Science & Technology


Wireless mind control?: New technique allows direct stimulation of neurons

Researchers at MIT have developed a method to stimulate brain tissue using external magnetic fields and injected magnetic nanoparticles — a technique allowing direct stimulation of neurons, which could be an effective treatment for a variety of neurological diseases, without the need for implants or external connections.

The research, conducted by Polina Anikeeva, an assistant professor of materials science and engineering, graduate student Ritchie Chen, and three others, has been published in the journal Science.

Comment: These experiments seem eerily similar to José Manuel Rodriguez Delgado's work. It only takes a slight nudge of the imagination to conceive of other, more insidious, motives that could arise from experiments such as these.


NASA Lunar Reconnaissance orbiter records new crater

© NASA / Goddard Space Flight Center / Arizona State University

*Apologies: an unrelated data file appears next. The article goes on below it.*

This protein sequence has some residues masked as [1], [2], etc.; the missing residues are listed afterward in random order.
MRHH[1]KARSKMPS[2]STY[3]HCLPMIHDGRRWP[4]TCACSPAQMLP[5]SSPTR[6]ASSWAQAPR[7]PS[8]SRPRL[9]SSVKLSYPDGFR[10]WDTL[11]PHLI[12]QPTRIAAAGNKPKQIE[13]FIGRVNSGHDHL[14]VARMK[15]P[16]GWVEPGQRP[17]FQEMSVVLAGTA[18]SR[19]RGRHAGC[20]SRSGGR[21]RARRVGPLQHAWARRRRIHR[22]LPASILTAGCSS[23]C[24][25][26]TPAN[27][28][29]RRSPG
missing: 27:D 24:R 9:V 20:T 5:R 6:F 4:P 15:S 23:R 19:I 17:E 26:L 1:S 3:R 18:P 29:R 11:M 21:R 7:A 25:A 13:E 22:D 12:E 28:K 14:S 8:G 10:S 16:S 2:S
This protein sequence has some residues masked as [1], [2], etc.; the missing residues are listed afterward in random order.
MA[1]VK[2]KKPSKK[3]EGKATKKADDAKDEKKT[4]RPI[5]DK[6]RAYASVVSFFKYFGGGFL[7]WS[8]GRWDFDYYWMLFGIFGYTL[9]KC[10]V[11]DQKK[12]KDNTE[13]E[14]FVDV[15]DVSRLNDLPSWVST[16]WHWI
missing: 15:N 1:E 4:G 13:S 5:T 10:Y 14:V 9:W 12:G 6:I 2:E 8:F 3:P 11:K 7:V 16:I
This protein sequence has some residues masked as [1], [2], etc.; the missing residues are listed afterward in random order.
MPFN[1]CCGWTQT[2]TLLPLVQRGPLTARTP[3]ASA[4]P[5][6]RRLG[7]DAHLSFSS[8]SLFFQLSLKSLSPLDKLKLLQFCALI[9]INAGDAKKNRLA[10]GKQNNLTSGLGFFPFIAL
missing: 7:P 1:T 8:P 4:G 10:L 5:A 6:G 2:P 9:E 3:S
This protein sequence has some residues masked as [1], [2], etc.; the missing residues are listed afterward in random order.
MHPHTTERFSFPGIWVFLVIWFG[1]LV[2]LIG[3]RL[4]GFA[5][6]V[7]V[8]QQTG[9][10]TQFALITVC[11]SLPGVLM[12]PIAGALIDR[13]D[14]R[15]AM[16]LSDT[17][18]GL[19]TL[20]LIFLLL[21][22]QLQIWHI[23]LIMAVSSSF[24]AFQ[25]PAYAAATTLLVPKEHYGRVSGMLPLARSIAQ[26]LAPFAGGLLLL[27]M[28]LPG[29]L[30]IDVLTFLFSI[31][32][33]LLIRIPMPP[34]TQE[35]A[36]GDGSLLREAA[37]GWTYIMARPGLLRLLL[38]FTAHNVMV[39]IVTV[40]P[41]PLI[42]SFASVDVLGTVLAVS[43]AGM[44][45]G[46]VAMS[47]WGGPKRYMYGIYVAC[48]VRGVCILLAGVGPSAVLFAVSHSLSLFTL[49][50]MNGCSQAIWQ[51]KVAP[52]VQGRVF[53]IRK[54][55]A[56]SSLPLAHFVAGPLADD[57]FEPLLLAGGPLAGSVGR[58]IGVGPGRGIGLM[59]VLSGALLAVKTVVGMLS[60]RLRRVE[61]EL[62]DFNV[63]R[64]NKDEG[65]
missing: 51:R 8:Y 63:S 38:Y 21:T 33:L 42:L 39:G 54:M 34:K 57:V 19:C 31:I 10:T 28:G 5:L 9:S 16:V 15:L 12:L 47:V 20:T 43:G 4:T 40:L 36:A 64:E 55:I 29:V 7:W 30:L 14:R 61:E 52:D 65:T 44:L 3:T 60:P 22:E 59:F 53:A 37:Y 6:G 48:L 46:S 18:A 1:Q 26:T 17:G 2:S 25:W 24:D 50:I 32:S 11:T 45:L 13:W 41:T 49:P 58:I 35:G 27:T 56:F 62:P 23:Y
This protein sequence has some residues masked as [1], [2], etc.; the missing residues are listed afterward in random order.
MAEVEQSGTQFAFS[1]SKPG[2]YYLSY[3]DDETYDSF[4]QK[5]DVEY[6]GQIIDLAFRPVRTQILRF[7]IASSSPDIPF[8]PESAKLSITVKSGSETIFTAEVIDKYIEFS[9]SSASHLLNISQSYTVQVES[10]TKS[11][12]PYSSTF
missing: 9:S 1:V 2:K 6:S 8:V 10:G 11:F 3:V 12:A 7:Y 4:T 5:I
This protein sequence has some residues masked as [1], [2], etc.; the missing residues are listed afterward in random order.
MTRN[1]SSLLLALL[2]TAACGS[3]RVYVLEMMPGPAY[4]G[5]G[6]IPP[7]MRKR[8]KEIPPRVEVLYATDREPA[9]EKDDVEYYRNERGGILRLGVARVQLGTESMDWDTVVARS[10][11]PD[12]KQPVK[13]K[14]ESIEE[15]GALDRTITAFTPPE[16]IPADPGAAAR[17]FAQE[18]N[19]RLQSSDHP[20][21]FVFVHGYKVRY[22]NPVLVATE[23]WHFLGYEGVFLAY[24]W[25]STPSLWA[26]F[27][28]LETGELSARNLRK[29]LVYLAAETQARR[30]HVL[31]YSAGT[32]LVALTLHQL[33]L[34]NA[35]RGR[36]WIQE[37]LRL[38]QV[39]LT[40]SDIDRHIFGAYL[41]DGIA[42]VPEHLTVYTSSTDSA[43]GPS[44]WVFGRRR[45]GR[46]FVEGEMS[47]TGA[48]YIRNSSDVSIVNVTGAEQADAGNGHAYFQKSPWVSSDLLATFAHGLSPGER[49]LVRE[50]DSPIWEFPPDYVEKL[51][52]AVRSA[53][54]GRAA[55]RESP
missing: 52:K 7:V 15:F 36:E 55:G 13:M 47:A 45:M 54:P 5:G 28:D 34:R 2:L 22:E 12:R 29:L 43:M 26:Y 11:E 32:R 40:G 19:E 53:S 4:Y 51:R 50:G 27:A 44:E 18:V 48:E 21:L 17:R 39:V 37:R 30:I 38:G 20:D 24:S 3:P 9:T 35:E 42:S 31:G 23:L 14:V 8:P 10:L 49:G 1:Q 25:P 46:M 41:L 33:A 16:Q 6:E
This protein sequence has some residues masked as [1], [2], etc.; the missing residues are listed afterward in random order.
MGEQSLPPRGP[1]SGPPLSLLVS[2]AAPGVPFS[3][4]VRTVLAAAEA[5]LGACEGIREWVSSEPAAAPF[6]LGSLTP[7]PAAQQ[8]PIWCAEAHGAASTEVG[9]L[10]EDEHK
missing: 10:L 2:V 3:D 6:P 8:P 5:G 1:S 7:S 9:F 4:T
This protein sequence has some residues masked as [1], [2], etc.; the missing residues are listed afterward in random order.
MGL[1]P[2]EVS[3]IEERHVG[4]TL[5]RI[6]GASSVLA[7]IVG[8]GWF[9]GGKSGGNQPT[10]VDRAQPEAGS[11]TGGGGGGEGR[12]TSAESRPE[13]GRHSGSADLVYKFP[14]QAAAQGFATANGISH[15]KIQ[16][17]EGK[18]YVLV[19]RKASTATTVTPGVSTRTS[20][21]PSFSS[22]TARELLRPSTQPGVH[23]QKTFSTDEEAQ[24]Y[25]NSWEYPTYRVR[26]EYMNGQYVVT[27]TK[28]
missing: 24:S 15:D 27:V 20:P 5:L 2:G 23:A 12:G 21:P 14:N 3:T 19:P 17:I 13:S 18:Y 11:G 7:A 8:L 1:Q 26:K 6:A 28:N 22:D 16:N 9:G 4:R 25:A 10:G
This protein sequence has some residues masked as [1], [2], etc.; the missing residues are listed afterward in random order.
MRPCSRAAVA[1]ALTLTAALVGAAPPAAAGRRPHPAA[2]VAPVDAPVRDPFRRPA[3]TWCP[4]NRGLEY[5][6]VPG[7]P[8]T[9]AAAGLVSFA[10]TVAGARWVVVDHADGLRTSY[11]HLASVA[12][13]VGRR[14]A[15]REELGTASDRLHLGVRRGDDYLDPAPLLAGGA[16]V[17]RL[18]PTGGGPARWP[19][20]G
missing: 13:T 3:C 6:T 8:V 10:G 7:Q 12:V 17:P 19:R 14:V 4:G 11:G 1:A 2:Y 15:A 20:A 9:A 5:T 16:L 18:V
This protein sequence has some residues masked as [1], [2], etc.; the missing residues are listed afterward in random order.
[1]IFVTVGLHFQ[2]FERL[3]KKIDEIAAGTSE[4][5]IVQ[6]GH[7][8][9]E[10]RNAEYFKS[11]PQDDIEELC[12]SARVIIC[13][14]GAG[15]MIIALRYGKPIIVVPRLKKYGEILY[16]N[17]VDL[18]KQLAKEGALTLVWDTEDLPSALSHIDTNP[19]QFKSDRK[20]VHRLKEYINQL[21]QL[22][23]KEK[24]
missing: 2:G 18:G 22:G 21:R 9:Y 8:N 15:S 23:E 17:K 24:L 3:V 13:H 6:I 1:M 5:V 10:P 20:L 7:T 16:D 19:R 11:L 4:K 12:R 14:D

This image pairing shows a lunar impact crater created on March 17, 2013. The two images are from the LROC instrument aboard NASA's Lunar Reconnaissance Orbiter. The left image is from Feb. 12, 2012, and the right image is from July 28, 2013.
NASA's Lunar Reconnaissance Orbiter has revealed images of the lunar surface before and after the largest recorded explosion detected on the surface. The luminous flash was recorded by researchers at NASA's Marshall Space Flight Center in Huntsville.

An object the size of a small boulder hit the surface in Mare Imbrium two years ago, and exploded in a flash of light "nearly 10 times as bright as anything ever recorded before," NASA said. Since 2005 the Marshall group recorded over 300 flashes, assumed to be meteoroid impacts. The brightest recorded flash occurred on March 17, 2013.

The Lunar Reconnaissance Camera (LROC) scientists managed to obtain observations before and after the impact. The US space agency explained in a statement that comparing the actual size of the crater to the brightness of the flash helps to validate impact models.